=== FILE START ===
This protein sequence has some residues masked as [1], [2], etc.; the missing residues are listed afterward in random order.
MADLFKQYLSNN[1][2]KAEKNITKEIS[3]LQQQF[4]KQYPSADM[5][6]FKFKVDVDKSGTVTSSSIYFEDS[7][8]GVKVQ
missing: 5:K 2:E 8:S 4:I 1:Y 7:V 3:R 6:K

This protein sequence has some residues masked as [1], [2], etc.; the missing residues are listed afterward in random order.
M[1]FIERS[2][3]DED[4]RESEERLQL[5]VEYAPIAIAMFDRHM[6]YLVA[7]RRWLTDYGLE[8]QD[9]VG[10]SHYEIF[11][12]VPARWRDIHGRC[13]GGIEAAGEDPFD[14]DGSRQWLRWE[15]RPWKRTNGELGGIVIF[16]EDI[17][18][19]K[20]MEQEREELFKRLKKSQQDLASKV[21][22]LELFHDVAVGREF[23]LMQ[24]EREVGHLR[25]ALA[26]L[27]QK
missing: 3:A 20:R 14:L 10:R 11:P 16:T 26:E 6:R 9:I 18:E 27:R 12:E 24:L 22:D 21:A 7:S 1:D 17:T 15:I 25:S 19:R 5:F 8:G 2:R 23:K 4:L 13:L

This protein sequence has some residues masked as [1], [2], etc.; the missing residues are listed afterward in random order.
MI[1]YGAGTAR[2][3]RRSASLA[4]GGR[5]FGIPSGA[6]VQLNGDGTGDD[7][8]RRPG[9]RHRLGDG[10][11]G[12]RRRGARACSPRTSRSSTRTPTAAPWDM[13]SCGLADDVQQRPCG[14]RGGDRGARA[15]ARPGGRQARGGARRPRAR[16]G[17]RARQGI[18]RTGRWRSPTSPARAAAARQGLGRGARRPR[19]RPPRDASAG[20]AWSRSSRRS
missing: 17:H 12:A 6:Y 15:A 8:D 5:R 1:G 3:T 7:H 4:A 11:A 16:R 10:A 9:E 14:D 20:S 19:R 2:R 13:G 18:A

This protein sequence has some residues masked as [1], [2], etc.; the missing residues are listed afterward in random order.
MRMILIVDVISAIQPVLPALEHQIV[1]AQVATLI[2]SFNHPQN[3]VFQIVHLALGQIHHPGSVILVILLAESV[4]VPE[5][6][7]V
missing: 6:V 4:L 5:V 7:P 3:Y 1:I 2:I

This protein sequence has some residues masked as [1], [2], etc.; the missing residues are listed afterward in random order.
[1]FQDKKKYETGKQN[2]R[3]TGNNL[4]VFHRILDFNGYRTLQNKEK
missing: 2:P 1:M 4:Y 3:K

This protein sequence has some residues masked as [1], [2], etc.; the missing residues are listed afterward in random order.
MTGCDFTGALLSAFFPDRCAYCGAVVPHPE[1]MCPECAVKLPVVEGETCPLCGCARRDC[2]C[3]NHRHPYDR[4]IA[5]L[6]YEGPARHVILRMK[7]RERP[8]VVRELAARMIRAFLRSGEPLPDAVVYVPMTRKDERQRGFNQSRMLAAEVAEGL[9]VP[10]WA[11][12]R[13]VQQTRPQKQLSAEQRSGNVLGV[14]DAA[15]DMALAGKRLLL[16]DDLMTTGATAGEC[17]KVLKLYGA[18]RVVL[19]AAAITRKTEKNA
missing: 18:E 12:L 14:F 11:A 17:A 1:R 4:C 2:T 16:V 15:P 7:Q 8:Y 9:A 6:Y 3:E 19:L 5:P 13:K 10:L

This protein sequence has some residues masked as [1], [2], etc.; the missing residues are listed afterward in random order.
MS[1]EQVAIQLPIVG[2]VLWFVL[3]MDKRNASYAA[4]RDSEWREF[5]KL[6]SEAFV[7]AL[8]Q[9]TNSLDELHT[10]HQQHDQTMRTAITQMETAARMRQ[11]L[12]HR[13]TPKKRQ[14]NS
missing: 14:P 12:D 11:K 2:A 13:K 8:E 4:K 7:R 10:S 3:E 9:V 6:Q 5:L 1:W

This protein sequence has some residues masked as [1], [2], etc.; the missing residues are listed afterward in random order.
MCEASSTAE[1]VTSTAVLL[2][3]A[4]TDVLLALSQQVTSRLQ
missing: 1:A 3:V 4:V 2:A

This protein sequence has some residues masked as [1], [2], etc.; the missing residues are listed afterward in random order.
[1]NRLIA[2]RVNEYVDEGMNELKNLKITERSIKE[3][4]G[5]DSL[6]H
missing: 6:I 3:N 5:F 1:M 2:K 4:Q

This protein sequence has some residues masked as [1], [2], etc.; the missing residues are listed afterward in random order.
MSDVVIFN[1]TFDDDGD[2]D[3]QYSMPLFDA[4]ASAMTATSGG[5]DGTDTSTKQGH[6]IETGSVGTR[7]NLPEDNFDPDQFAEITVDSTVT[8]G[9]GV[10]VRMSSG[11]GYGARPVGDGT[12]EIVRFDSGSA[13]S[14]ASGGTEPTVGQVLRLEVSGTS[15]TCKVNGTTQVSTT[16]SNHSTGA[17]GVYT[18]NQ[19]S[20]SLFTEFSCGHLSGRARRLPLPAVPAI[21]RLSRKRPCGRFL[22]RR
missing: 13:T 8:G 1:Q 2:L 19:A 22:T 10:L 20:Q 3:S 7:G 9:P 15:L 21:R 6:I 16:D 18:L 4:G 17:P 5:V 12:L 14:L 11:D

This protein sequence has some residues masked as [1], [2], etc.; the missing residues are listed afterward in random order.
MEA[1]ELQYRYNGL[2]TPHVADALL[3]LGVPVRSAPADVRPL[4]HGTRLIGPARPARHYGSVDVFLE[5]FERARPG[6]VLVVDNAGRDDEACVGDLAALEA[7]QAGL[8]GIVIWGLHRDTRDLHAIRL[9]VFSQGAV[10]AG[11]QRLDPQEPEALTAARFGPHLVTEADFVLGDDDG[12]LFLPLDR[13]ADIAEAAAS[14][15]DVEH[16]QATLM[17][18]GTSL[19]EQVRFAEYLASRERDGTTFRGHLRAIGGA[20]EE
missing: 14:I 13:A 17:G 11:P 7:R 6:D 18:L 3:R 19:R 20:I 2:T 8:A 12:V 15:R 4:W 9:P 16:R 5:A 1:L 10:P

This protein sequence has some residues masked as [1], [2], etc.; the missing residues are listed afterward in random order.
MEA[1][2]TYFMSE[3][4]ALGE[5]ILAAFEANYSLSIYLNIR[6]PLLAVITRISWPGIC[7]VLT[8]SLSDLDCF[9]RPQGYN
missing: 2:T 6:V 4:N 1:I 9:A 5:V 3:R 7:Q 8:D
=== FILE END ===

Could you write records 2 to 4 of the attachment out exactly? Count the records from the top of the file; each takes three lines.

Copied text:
This protein sequence has some residues masked as [1], [2], etc.; the missing residues are listed afterward in random order.
M[1]FIERS[2][3]DED[4]RESEERLQL[5]VEYAPIAIAMFDRHM[6]YLVA[7]RRWLTDYGLE[8]QD[9]VG[10]SHYEIF[11][12]VPARWRDIHGRC[13]GGIEAAGEDPFD[14]DGSRQWLRWE[15]RPWKRTNGELGGIVIF[16]EDI[17][18][19]K[20]MEQEREELFKRLKKSQQDLASKV[21][22]LELFHDVAVGREF[23]LMQ[24]EREVGHLR[25]ALA[26]L[27]QK
missing: 3:A 20:R 14:L 10:R 11:P 16:T 26:E 6:R 9:I 18:E 27:R 12:E 24:L 22:D 21:A 7:S 1:D 17:T 15:I 25:S 19:R 5:F 8:G 2:R 23:K 4:L 13:L

This protein sequence has some residues masked as [1], [2], etc.; the missing residues are listed afterward in random order.
MI[1]YGAGTAR[2][3]RRSASLA[4]GGR[5]FGIPSGA[6]VQLNGDGTGDD[7][8]RRPG[9]RHRLGDG[10][11]G[12]RRRGARACSPRTSRSSTRTPTAAPWDM[13]SCGLADDVQQRPCG[14]RGGDRGARA[15]ARPGGRQARGGARRPRAR[16]G[17]RARQGI[18]RTGRWRSPTSPARAAAARQGLGRGARRPR[19]RPPRDASAG[20]AWSRSSRRS
missing: 17:H 12:A 6:Y 15:A 8:D 5:R 1:G 3:T 7:H 4:A 11:A 16:R 10:A 9:E 14:D 20:S 19:R 2:R 13:G 18:A

This protein sequence has some residues masked as [1], [2], etc.; the missing residues are listed afterward in random order.
MRMILIVDVISAIQPVLPALEHQIV[1]AQVATLI[2]SFNHPQN[3]VFQIVHLALGQIHHPGSVILVILLAESV[4]VPE[5][6][7]V
missing: 6:V 4:L 5:V 7:P 3:Y 1:I 2:I